The Sixth Amendment of the United States Constitution grants a criminal defendant the right to confront adverse witnesses. Prosecutors cannot introduce testimonial out-of-court statements at trial without calling the witness to testify and without permitting the defendant to cross-examine that witness. If a statement is not testimonial, however, a defendant has no right to confront the witness who made it.
Is a lab report that purports to measure blood alcohol level a testimonial statement? Is the prosecution required to call the analyst who tested the blood and created the report to testify as a witness in order to submit the report into evidence during a criminal trial?
The California Supreme Court recently addressed this question in People v. Lopez (S177046). There are several California Supreme Court opinions on the issue of admitting lab reports over Confrontation Clause objections. The opinions are inconsistent and not possible to reconcile with previous United States Supreme Court guidance in this area. Hopefully, the United States Supreme Court will take the opportunity in the near future to tell the California Supreme Court that they are wrong in their analysis.
The Lopez Court’s opinion involved a woman charged with vehicular manslaughter while intoxicated. On the day of the incident, the prosecution argued that the woman drank three shots of tequila, hit another car, and killed the driver of that car. The defendant was also injured and airlifted to a hospital. The woman told the medical technician in the helicopter that she had been drinking and vials of her blood were taken at the hospital two hours after the accident.
To prove that the woman was intoxicated, the prosecution introduced a laboratory report regarding the percentage of alcohol in the woman’s blood two hours after the accident. The report was not notarized or certified. The analyst who created the report was not called as a witness. Another employee who worked at the lab with the analyst testified regarding the results in the report. The woman was convicted by a jury.
The California Supreme Court was asked to determine if the trial court violated the defendant’s right to confront witnesses testifying against her by permitting the lab report to be submitted into evidence without requiring the analyst to testify in court. The Court held that a testimonial out-of-court statement cannot be introduced at trial unless the witness was unavailable and the defendant had a prior opportunity for cross-examination. The Court adopted a two-part test for determining when a statement is testimonial. First, the statement must have been made with some degree of formality or solemnity in order to be testimonial. Second, the primary purpose of the statement must pertain in some fashion to a criminal prosecution. The California Supreme Court held that where a laboratory report was not made with sufficient formality or solemnity (e.g. it was not notarized or certified), then it was not a testimonial statement and could be admitted into evidence without the analyst being called in as a witness. The Court did not even consider the second prong of their test and did not analyze the purpose of the statement.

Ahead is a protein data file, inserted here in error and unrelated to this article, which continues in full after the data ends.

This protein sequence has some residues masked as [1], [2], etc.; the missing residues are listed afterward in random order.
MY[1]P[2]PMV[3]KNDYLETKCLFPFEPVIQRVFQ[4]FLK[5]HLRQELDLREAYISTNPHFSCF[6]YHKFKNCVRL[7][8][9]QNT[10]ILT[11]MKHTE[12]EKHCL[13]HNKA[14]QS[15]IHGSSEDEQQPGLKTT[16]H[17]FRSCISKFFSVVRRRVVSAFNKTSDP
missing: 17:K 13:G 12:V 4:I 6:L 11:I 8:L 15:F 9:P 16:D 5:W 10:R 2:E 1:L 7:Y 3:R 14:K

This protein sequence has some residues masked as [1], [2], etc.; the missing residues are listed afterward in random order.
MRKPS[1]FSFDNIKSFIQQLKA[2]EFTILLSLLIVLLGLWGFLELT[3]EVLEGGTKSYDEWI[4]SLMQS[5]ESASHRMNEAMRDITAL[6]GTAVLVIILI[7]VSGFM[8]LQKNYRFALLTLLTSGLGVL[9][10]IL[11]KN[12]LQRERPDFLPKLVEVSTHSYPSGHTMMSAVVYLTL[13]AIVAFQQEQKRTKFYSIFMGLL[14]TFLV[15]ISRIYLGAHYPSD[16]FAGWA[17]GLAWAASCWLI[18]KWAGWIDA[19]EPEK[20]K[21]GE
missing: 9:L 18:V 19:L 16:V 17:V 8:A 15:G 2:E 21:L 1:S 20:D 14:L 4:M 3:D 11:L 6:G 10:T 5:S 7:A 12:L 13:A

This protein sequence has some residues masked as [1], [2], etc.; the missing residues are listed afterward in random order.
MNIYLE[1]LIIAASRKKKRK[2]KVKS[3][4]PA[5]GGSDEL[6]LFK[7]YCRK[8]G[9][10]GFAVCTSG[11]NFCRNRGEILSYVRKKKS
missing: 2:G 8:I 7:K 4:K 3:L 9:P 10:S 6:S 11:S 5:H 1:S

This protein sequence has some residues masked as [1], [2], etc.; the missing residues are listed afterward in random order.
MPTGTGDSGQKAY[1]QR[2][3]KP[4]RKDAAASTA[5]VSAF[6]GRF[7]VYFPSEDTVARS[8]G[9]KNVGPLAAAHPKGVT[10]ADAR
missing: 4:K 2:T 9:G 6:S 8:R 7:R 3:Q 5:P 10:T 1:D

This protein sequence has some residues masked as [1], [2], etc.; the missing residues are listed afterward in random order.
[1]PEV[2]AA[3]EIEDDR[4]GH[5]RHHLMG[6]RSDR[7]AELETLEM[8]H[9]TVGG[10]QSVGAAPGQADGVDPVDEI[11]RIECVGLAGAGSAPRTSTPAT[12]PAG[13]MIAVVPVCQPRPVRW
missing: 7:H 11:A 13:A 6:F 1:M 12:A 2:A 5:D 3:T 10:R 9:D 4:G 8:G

Justice Liu dissented, finding that the level of formality of a statement is relevant when determining whether a statement is testimonial, but it should not be dispositive. Justice Liu emphasized that the analysis needs to go further and look at the “process and purpose that gave rise to those statements,” and he criticized the majority for simply resting its decision solely on the lack of formality. Justice Liu then recounted the rigorous rules and regulations that apply to the crime lab’s procedure for handling and testing samples that will later be used in a criminal case, and he emphasized the fact that it was going to be used for a criminal case. Justice Liu came to the conclusion that the lab report was produced with a formality of process that implicates the rights protected by the confrontation clause.
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